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13 Nov 2012 12:00
Empowering: Enke’s 2012 forum. The forums bring young people from all walks of life together for leadership and practical skills training
Civil Society Award
Enke: Make your Mark
Connect, equip, inspire — that is the mission of Enke: Make Your Mark, a youth entrepreneurship organisation that is creating a network of young South Africans to take action on urgent social issues.
Derived from the Tswana word for ink, Enke wants to empower young people to make their mark on their peers, their community and their world.
Since 2009 it has run the Enke youth award, a nine-month programme that addresses inequality by bringing youngsters from all social groups together for a common purpose, and worked with more than 600 youths. The programme focuses on grade 11 pupils and helps them to develop their personal leadership skills.
"The concept was piloted in July 2009 and started in June the following year.
The pilot [project] had 94 participants and, in 2010 and 2011, we had intakes of 114 and 146 participants respectively.
"While we need to do further market research around pricing, the model has been tested and has proven to be scaleable," says communications manager Rufaro Mudimu.
In underresourced schools in Umlazi in KwaZulu-Natal, the Enke founders worked with youths who were unhappy about conditions in their schools and communities but were not given a chance to make the changes they wanted to see.
"Combining this anecdotal evidence with research on unemployment and inequality statistics in the country, we identified a need for an innovative approach," says Mudimu.
Part of this approach saw the introduction of Enke forums, which kick off the youth award programme.
Since 2009, Enke has run five forums and, in 2011, the participants tackled educational challenges, which had an impact on 4 656 people living in different communities in South Africa.
The Enke community action projects have built on the forums and provide opportunities for pupils to act on issues they are most passionate about.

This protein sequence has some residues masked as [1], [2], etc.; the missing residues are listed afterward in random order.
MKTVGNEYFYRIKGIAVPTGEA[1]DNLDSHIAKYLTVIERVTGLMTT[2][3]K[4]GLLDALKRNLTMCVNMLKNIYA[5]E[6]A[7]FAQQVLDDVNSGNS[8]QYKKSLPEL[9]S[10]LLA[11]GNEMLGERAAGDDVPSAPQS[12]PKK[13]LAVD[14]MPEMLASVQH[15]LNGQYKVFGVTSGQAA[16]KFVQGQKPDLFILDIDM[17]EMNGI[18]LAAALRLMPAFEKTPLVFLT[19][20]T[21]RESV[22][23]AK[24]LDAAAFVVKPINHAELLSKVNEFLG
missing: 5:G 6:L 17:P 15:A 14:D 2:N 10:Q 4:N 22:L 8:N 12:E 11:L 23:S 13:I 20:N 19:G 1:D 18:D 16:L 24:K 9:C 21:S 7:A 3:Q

In the past few years pupils have run projects that have addressed educational, environmental, health and other social issues that affected them and their communities.
Tevin Richard, from the Merebank Secondary School in KwaZulu-Natal, for example, wanted to address educational issues and access to modern equipment. He set up an internet and computer laboratory at his school, which changed the lives of more than 1 000 pupils.
Claudia Penny, a pupil in the Western Cape, decided to run a design class for 11 girls over eight months to focus on social and environmental issues. The girls each chose an issue that most concerned them and designed T-shirts to put a message across. The T-shirts were printed and sold.
Financial and developmental indicators are taken into account to measure the sustainability of all the projects. Success is gauged according to the organisation's three mission objectives.
First, says Mudimu, it aims to connect people. The social capital accrued by participants is measured by the diversity of networks created and sustained, by the type and strength of the relationships between individuals, as well as by the longevity and value of each social tie.
Second, the development of the participants' social and emotional skills is measured with both quantitative and qualitative methods throughout the programme by looking at the social, emotional and entrepreneurial skills developed.
Finally, the organisation wants to inspire others by showing the impact that its community action projects have not only on society but also on the development of individuals.
The judges of the Investing in the Future and Drivers of Change awards chose Enke: Make Your Mark because of its strong focus on leadership.
Its programmes are solid, well thought through and successfully inspire young people take to grassroots action, they say.
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